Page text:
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Africa on verge of investment bonanza

Improved infrastructure, better governance and falling debt drive new interest in neglected continent


The prospect of anemic growth in North America and Europe, as well as concerns about an overheating economy in China, are spurring some investors to look to Africa for more robust investment gains.

From Abuja, Nigeria, to Yamoussoukro, Ivory Coast, the young populations, plentiful natural resources and a gradual expansion of infrastructure are turning Africa into an enticing proposition. The situation is similar in some ways to the opportunities that emerged in Russia after the fall of the Soviet Union, said Alison Graham, chief investment officer for Voltan Capital Management LLC in New York.

When Russia opened its stock market at the end of 1996, it was handling $10-million (U.S.) worth of transactions a day. That soared to more than $6-billion in only 10 years, and the wealth quickly transformed urban centres.

Africa is in the first year of a similar process, Ms. Graham said. "Russia had a large consumer population ready to buy. And it had a large natural resource base. It could literally pull money out of the ground to pay for its spending," she said. "We're now seeing the same in Africa - a consumer base that really hasn't even started buying what the middle class in America buys, and the resource base to pay for it, if it is properly managed."

Ms. Graham's Frontier Markets Fund has been steadily increasing its holdings over the past couple of years in more than a dozen African countries; today the region accounts for about 40 per cent of the fund's value. She cites changes in Africa during the period that have increased her enthusiasm for local stocks, including better governance, improved fiscal and monetary management, a reduction in debt loads, and a decrease in inflation and interest rates.

Nigeria is of particular interest for Voltan Capital. The government has taken important steps toward greater democracy, while regulators have instituted a fundamental overhaul of Nigeria's banking sector, including imprisoning corrupt executives and performing rigorous stress tests on two dozen banks (10 of which failed).

In addition to financial services, prime growth sectors in Africa include mining, construction and consumer goods. The mining of iron ore has increased significantly in response to Chinese demand. Breweries, phone companies and fast-food outlets are also seeing revenues climb rapidly, but profit margins in the consumer sector will remain razor-thin for a long time, Ms. Graham said.

One catalyst for African economic growth has been the arrival of Chinese investors, who are building extensive infrastructure, from roads to hotels, opening up countries such as Congo and Sierra Leone where major Western investors have been hesitant to go, she said. China considers Africa a key part of its 100-year industrialization plan and is investing now to feed its resource needs for decades to come. It is also buying African assets to reduce some of its huge surplus in U.S. currency, Ms. Graham said.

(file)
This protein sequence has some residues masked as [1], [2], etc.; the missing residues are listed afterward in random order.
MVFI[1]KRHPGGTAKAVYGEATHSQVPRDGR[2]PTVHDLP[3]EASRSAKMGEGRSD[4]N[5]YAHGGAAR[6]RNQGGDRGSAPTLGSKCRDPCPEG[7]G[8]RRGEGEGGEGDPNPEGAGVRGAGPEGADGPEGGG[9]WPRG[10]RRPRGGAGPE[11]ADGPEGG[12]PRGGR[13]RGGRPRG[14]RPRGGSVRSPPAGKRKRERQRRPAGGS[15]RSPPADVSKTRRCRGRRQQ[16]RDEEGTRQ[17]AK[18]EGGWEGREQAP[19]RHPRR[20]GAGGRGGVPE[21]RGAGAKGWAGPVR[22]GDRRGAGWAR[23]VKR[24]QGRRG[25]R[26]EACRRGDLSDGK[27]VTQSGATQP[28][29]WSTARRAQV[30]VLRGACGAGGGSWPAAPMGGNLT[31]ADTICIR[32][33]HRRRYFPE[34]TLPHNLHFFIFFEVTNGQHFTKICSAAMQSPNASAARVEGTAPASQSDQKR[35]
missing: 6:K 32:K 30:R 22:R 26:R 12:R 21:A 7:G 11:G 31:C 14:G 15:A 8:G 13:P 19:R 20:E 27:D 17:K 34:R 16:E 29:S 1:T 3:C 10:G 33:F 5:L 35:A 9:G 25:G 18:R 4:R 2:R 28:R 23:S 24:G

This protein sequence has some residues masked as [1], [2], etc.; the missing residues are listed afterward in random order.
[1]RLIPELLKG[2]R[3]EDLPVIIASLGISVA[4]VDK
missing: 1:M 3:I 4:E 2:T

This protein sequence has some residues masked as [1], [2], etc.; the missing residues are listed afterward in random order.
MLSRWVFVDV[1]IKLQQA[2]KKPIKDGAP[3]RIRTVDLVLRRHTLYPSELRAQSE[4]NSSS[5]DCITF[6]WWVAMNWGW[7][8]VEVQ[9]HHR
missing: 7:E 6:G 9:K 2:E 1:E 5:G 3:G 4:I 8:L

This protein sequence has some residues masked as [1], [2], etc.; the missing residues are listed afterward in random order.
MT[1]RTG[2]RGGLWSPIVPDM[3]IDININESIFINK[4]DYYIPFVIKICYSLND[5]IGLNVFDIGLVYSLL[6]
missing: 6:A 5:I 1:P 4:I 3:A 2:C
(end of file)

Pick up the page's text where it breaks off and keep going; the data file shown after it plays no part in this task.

African stock markets have performed erratically this year. In Kenya, the Nairobi index is up about 30 per cent, the best performance on the continent, followed by Uganda, up more than 25 per cent. The exchanges in Zimbabwe and Malawi, meanwhile, declined, according to data from Imara Group, an investment management firm specializing in Africa.

Voltan Capital's Frontier Markets Fund has posted a double-digit gain, according to Ms. Graham, although she declined to provide full details.

It is the prospect of returns in excess of 10 per cent that is attracting investor attention in the West, where market analysts warn that stocks could remain range-bound in the single digits for years to come. This week, UBS economists forecast that global GDP growth would reach just 4.1 per cent this year. They expect that China will lead at 10 per cent, Brazil will follow at 8.2 per cent and the euro zone and Britain will pull up the rear at 1.7 and 1.6 per cent, respectively. The survey did not include Africa.

While African economies do not face the same structural challenges as developed economies, they carry their own types of risk. That point was driven home at the start of the year when the government of President Robert Mugabe, who has run Zimbabwe for three decades, introduced the Indigenization and Economic Empowerment Act. It requires foreign investors to sell majority ownership stakes in any Zimbabwe operation to local investors within five years. The country's stock exchange index plummeted on the news, after more than doubling in 2009. Other major risks include currency devaluation, and poor liquidity.

Potential rewards outweigh the risks for now for Western-based funds venturing into African markets. Mutual funds began offering portfolios as early as 2007, led by giants such as T. Rowe Price Group and Invesco. Among Canadian players offering exposure are Franklin Templeton and Mackenzie Financial.


Eye on Africa

The Nigerian Stock Exchange has operated for 50 years and is now one of the main bourses in Africa with 262 corporate listings. Among the most active issues recently:

Benue Cement Co.

Recently merged with Dangote Cement to become one of the continent's biggest producers, with annual capacity of 3 million tonnes.

First Bank of Nigeria

The country's largest financial institution replaced senior management and has reported a more than sixfold increase in profit this year.

Athi River Mining Ltd.

Specializes in cement, minerals and fertilizers with operations across southeastern Africa. Profit rose 28 per cent on a revenue increase of 11 per cent last year.

Simon Avery

© 2007 The Globe and Mail. All rights reserved.

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